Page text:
Foreign investment landscape remains a concern for Pakistan not only because FDI remains sluggish and weak due to the inherent structural issues, but also because of the political volatility in the country along with geopolitical instability keeping investors at bay. Not to forget, the pandemic that had eclipsed prospects of major investment inflow in the last two years. In 8MFY22, FDI grew by 6 percent year-on-year only where China remained the largest investor despite falling share of power sector FDI. However, growth in ICT FDI – particularly IT sector – has seen significant growth during the last two years.
The extension of this can be seen in the rise in IT-based businesses and startups, which to some extent is due to the rise in foreign investment in them. The State Bank of Pakistan’s first quarterly report for FY22 highlights the rise digital service firms and tech entrepreneurship are benefitting from the global investment flowing in the tech startup space, which has been due to the prospects the sector offers, digitization, rising tele-density, increased demand for digital services during the pandemic and the recent foreign exchange regulatory changes.
The digitization is a trend that picked up massively during the pandemic as a result of social distancing and other curtailment measures. The same trend was a fillip of hope for local IT-based businesses and tech entrepreneurs. The central bank also mentions how ecommerce, fintechs and other measures to address issues like financial inclusion, gender disparity in financial access, and other digital solutions have been key areas of interest for the foreign investors, which spurred external financing in tech startups. According to Invest2innovate’s latest report on the country entrepreneurial ecosystem, the startups raised an all-time high investment of $350 million in 2021 despite covid, which was 5 times over the amounts raised in 2020. As per SBP’s quarter; report, total of eight Pakistani start-ups raised funds from foreign investors during 1QFY22, worth over $150 million. Foreign investment is flowing into startups at various stages of their lifecycle for the first time in the country, and the investment frenzy in the tech startups is particularly coming from the venture capital firms. At the same time, highest capital has been reported to come in early stage startups; the i2i’s analysis shows that capital for later stage rounds is limited – a developing issue for startups in these stages. Fintech sector followed by the e-commerce sector have been named as the two key sectors that dominated the startup capital inflow.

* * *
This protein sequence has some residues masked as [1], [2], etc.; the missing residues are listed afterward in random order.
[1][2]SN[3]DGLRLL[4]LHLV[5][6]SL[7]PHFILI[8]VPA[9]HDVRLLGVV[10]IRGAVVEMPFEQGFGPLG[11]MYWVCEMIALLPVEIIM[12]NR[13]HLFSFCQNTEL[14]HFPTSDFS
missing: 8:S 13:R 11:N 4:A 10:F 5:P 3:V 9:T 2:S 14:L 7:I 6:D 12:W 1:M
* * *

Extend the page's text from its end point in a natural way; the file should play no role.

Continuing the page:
In terms of digital service based retail startups, grocery delivery services have been the highlight with B2B models overtaking the B2C models with more connections in the supply chain and warehousing. The other segment that has attracted the most capital is the fintech, which the central bank says are at the core of addressing the banking disparity.
These segments have actually experienced significant regulatory changes which have prompted activity in them. The quarterly report by the central banks counts these initiatives as facilitation for the startups space and hence the investor interest. First, many fintech start-ups have started to offer loans to their customers or are offering electronic money wallet services. The revised foreign exchange regulations are also helping these startups and freelancers, while the regulations for freelancers to receive payments from abroad via money transfer operators have also been made easier. SBP has also allowed local start-ups to raise finance from foreign investors via convertible debt instruments, which could be later transformed into an equity stake, which will further attract venture capitalists.